Tuesday, July 24, 2018

Keeping up with mosquitoes

Every knowledgeable PMP knows that assessment and monitoring is a crucial part of integrated pest management (IPM). Yet practically no one in the mosquito control business monitors mosquitoes. Why is that?

BG Sentinel traps are among the most popular
traps for sampling nuisance biting mosquitoes
like Asian tiger and yellow fever mosquitoes.
Well, mosquito surveillance isn't easy. It's time consuming, requires expensive sampling equipment and specially trained personnel.  Disease surveillance means sending mosquitoes to an outside laboratory or else conducting expensive, highly technical lab tests. So, it's no surprise, really, that few pest control companies include monitoring services, beyond perhaps backyard inspections for breeding sites.

Yet, monitoring remains important to any PMP wanting to implement an IPM/IMM program.  Without monitoring you don't know what mosquitoes are biting, what diseases are circulating, and when human risk is highest.  So what's a mosquito technician to do?

Good news. Many counties, mosquito abatement districts and cities have area-wide mosquito surveillance programs.  While not necessarily focused on your customer's property, these area-wide programs are often quite good. Some even provide neighbor-hood level detail in their public reports.  They may chart Aedes mosquito numbers collected from traps like the carbon dioxide-baited BG Sentinel trap.  And they may provide both Culex mosquito numbers and disease prevalence from gravid traps.

The gravid trap is an especially powerful monitoring tool.  West Nile carrying Culex mosquitoes are drawn to these traps like cats to catnip. They are typically baited with polluted water known as "stink water." While every health department has their own formula for stink water, it's usually made by steeping grass clippings in water for 2 weeks or so.  The foul smell of the water draws gravid female mosquitoes as they seek stagnant water for egg laying.  Gravid traps help health departments measure the number of potential WNV-carrying mosquitoes present.  Mosquitoes collected in these traps are also collected into groups, or "pools," and sent to laboratories for virus testing. Some health departments publish this data in up-to-the-week reports that can tell you and your customer about their local, seasonal risk for West Nile and related viruses.

Gravid traps consist of a tray with "stink water," with a suction
trap positioned a few inches above the water. Female mosquitoes
drawn to the water for egg-laying are sucked into the trap, where
they are collected, counted and prepared for testing.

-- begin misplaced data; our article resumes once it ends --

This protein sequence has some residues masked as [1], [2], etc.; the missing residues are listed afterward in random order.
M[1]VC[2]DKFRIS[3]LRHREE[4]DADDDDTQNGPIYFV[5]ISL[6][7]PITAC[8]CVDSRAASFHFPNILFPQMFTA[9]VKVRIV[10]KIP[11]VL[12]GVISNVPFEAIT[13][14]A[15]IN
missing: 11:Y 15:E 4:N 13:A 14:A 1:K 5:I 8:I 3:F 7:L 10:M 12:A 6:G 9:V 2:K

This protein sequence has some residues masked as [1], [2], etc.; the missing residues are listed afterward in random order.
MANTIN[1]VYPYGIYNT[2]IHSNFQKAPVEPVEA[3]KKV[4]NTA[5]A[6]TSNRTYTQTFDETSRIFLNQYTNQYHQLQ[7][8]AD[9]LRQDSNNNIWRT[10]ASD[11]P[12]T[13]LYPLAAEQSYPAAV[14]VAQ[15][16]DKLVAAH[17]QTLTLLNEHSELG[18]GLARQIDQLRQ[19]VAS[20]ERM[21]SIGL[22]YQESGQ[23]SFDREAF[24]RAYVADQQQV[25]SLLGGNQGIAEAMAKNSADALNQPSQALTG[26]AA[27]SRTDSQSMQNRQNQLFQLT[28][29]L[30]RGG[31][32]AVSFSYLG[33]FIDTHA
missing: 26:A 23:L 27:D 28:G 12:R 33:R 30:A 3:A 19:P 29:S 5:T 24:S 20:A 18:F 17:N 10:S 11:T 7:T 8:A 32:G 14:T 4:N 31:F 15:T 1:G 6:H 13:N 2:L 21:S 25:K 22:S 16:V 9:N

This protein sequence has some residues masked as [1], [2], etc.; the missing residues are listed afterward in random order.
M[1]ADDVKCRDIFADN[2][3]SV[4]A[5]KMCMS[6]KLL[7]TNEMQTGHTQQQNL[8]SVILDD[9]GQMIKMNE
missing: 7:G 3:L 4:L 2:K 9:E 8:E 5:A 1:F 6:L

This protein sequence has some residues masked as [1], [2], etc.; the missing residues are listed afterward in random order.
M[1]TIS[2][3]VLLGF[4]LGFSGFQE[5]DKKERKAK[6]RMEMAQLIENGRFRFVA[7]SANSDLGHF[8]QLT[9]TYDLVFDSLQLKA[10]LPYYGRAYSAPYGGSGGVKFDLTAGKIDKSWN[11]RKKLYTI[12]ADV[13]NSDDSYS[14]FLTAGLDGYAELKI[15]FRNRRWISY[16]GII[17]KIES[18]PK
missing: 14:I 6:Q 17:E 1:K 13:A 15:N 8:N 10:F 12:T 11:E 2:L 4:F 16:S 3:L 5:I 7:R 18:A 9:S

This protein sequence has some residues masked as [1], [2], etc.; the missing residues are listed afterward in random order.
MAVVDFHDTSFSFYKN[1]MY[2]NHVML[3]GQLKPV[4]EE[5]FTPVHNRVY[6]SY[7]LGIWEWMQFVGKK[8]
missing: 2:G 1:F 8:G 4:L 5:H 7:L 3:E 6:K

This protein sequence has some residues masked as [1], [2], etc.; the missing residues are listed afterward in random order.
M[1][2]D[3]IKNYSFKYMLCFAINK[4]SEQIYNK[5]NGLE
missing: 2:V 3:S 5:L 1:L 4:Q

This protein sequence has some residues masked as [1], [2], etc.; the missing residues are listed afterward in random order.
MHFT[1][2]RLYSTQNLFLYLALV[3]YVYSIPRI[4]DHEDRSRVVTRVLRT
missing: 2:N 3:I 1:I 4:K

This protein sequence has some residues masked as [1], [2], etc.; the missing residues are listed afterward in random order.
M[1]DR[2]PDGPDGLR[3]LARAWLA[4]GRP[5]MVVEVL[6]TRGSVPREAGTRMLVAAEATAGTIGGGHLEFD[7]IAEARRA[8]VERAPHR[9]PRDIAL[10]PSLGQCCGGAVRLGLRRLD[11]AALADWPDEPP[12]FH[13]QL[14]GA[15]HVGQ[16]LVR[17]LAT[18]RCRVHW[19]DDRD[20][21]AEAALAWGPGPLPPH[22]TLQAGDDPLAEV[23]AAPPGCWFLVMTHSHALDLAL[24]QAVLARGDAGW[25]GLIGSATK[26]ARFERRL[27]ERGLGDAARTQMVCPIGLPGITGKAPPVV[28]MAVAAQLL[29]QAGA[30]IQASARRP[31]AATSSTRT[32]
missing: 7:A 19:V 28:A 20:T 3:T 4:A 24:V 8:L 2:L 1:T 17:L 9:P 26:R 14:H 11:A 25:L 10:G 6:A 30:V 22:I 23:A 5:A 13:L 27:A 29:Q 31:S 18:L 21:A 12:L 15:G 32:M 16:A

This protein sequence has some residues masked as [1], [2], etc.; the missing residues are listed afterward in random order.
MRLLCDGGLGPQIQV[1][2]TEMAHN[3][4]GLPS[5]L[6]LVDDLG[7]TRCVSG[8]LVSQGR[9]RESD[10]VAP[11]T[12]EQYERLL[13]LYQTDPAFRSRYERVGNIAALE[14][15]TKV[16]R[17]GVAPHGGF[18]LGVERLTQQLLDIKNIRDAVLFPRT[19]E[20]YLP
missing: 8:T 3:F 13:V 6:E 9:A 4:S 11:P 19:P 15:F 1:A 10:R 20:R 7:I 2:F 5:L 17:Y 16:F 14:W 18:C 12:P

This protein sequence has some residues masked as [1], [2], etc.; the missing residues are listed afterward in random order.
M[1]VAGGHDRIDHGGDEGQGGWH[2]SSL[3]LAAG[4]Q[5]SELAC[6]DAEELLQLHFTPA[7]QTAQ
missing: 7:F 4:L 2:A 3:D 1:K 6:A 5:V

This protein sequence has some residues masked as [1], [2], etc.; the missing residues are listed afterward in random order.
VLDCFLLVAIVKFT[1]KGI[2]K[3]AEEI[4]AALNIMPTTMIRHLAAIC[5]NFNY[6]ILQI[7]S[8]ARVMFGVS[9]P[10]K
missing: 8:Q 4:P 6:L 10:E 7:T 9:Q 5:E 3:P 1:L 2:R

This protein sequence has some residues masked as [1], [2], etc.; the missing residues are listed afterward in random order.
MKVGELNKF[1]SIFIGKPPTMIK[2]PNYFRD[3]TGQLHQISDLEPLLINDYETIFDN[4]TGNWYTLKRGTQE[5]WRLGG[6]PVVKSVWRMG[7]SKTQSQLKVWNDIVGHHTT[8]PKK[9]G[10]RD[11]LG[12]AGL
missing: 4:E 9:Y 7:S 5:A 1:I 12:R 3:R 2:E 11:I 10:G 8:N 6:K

If you live in or near one of these health departments you should be able to get useful information about your community's mosquito status by visiting their website. Some health departments even provide weekly email updates on West Nile virus and Zika surveillance. Usually all you have to do is ask to subscribe to these reports.  For those of you in north Texas, the Dallas County Health and Human Services (DCHHS) and Tarrant County Public Health departments offer some of the best mosquito epidemiology reports I've seen.  To see a sample report, click here.

There's a lot of data in these reports, but some of the key things I look for include the following.  Where in my community has WNV been detected in mosquitoes? How abundant are Aedes mosquitoes (these are the daytime biting mosquitoes most noticed by your customers)? How abundant are Culex mosquitoes (responsible for transmitting WNV to people)?  And how is the Vector Index changing?

A July 2018 graph from Dallas County Health and Human Services shows the average abundance of West Nile virus
(WNV) mosquitoes, and a calculated Vector Index (V.I.) in both 2012 and to date in 2018.  A V.I. greater than 0.5
indicates high risk of a WNV epidemic, and may serve as a threshold for aerial spraying against mosquitoes. 
The blue dotted line is the V.I. from 2012, the year of the most severe WNV outbreak in Dallas with over
400 cases and 20 deaths. This year's data (in red) shows high mosquito abundance, equivalent to 2012,
but a relatively low V.I. suggesting that human risk from WNV is still relatively low.  Graphs like these
provide a weekly snapshot of public health risk due to mosquito-borne disease.
The Vector Index (V.I.) is a mathematically calculated number that combines information about both mosquito abundance and percent of mosquitoes carrying the West Nile virus.  If numbers of mosquitoes are high, but disease incidence is low, the V.I. will show low risk.  If mosquito numbers and disease incidence are high, the V.I. will be high.  The DCHHS considers a V.I. of 0.5 or higher to constitute an unacceptable high risk of mosquitoes. For Dallas county a high V.I. will trigger emergency public health measures, possibly including aerial spraying of insecticides.

Most of your customers will likely not be familiar with health department data, nor will they understand its interpretation. But by taking the time to get access to the data, and understanding its significance, your company can serve as an educational bridge to your community. By letting customers know when disease incidence and mosquito abundance is highest, everyone is reminded of when to take special steps to avoid mosquito contact, and the importance of their own mosquito control.

It's often said that information is power. Whether you include residential mosquito control as a special service, or simply an add-on benefit to your regular customers, you owe it to them to be informed about what mosquitoes are doing in your community.  A call to your local health department can provide you with a wealth of public health data, that can make you more a powerful advocate for your clients.

Some Texas and national WNV and mosquito information can be accessed online at: